Doctor insights on:
Why Do The Semilunar Valves Not Have Chordae Tendinae
Not a good answer: You aren't going to like this: it's the way god made them. It is the intrinsic nature of the semilunar valves that they don't have chordae. (it's like asking, why do we have only 2 arms and not 3?). ...Read more
A valve is a structure that regulates the direction of flow. The heart is a special kind of pump. It moves blood by squeezing and relaxing. There are 4 chambers and each chamber has a valve. This keeps blood from moving backwards when the heart squeezes. When a chamber squeezes it lets the blood move forward but when the chamber is relaxed it prevents the blood from ...Read more
The mitral &: Tricuspid.Get a more detailed answer ›
Below: The chordae tendinae are attached to the underside of the tricuspid (right side of the heart between the right atrium and right ventricle) and the mitral valve (left side of the heart between the left atrium and left ventricle). The attach much the same way that the chords of a parachute attach to the chute. The transmit the forces to pull open the valve and align it to close properly. ...Read more
Usually wear & tear: Most cases of chordae tendinae rupture are because of degeneration after years of routine "wear and tear" leads to thickening and retraction. Rarely, it can occur due to infection (endocarditis), either acutely, or later if fibrosis develops and distorts the chorda. If a mitral valve is extremely "floppy", i.e. Mv prolapse, the flopping leaflet may pull the chorda hard enough to tear it. ...Read more
Yes: These serve as the support "strings" for the mitral & tricuspid valves. ...Read more
Hold valve: Think of valve as a parachute, chordae tendinae are the "ropes" that anchor the valve leaflets or cusps to the heart muscle. Heart muscle contraction pulls on these cords to close the valve, when when heart relaxes then the valve opens. They are an important part of the heart valve apparatus. ...Read more
Papillary muscles: They are papillary muscles.Get a more detailed answer ›
Papillary muscle: The papillary muscles attach to the cusps of the atrioventricular valves (a.K.A. The mitral and tricuspid valves) via the chordae tendinae and contract to prevent inversion or prolapse of these valves. ...Read more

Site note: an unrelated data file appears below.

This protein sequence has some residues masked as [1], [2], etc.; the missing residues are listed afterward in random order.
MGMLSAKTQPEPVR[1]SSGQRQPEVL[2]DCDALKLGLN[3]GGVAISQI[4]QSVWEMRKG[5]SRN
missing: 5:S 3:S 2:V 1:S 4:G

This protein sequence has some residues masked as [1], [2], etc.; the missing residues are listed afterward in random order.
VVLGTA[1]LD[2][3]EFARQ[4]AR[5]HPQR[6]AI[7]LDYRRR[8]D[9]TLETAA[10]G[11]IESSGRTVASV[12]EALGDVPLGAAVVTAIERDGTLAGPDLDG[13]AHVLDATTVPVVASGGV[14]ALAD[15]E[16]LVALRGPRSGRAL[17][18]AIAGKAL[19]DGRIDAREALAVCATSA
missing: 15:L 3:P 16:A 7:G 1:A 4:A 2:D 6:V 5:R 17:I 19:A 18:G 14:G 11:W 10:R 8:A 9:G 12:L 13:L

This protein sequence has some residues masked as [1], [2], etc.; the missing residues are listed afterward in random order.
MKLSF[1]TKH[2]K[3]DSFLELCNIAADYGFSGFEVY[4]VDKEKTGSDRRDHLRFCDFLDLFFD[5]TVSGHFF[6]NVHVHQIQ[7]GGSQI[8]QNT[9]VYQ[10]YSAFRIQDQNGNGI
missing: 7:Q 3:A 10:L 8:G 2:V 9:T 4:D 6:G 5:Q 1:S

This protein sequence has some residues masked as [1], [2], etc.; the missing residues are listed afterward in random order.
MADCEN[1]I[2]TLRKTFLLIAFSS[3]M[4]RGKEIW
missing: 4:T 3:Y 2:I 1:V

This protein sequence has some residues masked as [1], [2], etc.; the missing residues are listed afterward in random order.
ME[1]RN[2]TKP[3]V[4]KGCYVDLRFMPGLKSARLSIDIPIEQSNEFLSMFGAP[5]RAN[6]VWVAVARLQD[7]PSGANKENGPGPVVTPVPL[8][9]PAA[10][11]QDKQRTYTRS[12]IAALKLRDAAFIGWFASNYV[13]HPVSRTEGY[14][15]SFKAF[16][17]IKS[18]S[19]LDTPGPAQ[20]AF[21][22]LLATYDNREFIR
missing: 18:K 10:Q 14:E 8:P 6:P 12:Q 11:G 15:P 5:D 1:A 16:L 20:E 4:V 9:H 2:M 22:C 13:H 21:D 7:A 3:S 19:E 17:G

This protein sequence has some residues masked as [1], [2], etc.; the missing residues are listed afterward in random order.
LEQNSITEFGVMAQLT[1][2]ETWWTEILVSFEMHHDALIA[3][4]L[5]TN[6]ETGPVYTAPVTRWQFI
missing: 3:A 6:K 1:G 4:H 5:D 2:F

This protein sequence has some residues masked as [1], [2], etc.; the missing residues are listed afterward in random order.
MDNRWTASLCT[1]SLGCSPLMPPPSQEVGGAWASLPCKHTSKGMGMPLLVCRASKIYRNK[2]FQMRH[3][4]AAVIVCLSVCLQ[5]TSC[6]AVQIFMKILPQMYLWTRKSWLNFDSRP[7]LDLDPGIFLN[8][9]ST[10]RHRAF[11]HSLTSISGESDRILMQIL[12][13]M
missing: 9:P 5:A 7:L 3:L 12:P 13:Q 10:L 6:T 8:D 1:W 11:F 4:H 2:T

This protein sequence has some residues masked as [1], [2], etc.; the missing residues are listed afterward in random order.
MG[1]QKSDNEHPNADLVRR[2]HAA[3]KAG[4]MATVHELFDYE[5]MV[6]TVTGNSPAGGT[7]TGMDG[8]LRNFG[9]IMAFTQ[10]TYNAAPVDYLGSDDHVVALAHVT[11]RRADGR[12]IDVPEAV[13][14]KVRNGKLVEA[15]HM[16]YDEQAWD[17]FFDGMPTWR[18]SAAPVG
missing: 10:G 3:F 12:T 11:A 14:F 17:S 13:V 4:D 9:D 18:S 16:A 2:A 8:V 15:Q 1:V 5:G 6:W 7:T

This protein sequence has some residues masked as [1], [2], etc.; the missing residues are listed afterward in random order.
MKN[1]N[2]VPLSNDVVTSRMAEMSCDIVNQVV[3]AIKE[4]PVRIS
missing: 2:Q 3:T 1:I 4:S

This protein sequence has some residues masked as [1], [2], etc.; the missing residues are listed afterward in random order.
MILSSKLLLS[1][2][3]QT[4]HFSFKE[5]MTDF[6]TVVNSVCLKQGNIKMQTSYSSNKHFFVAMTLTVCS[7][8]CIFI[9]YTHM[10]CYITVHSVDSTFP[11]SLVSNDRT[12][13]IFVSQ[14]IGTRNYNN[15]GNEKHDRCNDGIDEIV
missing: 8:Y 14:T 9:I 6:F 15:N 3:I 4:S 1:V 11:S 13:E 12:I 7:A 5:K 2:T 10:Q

What would be a long term effects of having a ruptured/redundant chordae tendinae? There is a chance I might have one. Could that have cause my stroke
Mitral valve: Problems are common, -, this could lead to other cardiac problems- dought relation to strokes, see cardiologist- my dad lived 40 years with it! - again, see cardiologist. ...Read more
I've been told I have loose chordae tendinae. Could this have been misinterperated on the echo and be something else?
Chordae tendenae in a structure that normally exist in every heart,
it is related to 2 of the valves of the heart: the mitral valve and the tricuspid valve
it is like a tendon that connect the undersurface of these valves to a strong muscle, in order to make sure the valve close in the proper line.
diseases of the chordae can make the valve either narrow or loose and leaking in the wrong direction ...Read more
Yes: Good question but wondering why you asked. I had to look it up. The tension is higher with higher stroke volumes and appears to be 50-75 gms. ...Read more
Depends on problem: Sometimes a valve that doesn't open properly can be helped by opening with a balloon procedure. Sometimes a prosthesis can be passed into the heart via a catheter. Other problems can be fixed by surgically trimming or tightening the valve. In many cases, the best available treatment is to remove the valve and replace it with an artificial valve made from metal, plastic, fabric, or animal tissue. ...Read more
See below: A valve is a structure that regulates the direction of flow. The heart is a special kind of pump. It moves blood by squeezing and relaxing. There are 4 chambers and each chamber has a valve. This keeps blood from moving backwards when the heart squeezes. When a chamber squeezes it lets the blood move forward but when the chamber is relaxed it prevents the blood from leaking back into it. ...Read more
Bicuspid means "two leaflets". The only "normal" bicuspid valve in the heart is the mitral valve. It sits between the left atrium and left ventricle. The valve opens to fill the left ventricle during diastole and closes when the ventricle contracts (systole).
The aortic valve is normally tricuspid but some people are born with an abnormal and bicuspid valve which may narrow later in life... ...Read more
Depends: If it is a vegetation of bacterial endocarditis, it will kill you in a few weeks or months unless successfully treated, and may cause a stroke or something else bad in the meantime. If it is a clacified nodule that many middle-aged folks get, it is something to watch and that may be troublesome down the road. ...Read more
One of 4 heart valve: The mitral valve is one of the 4 heart valves found in the heart. These valves keep blood moving one direction rather than back and forth as the heart contracts. The mitral valve is so named as it looks like the pope's hat (a mitre). The mitral valve separates the left atrium and the left ventricle. ...Read more
- Talk to a doctor online
- There is a thick mitral valve chordae tendinae
- Chordae tendinae
- What could happen if the chordae tendinae ruptured in right valve area?
- Where is the chordae tendinae located
- Are the chordae tendinae located in both ventricles?
- What is the significance of nonfunctional or defective chordae tendinae?
- What is the function of the chordae tendinae and papillary muscles?
- Why does rupture of the chordae tendineae lead to valve dysfuction?
- Which heart valves are anchored by chordae tendinae to the heart muscle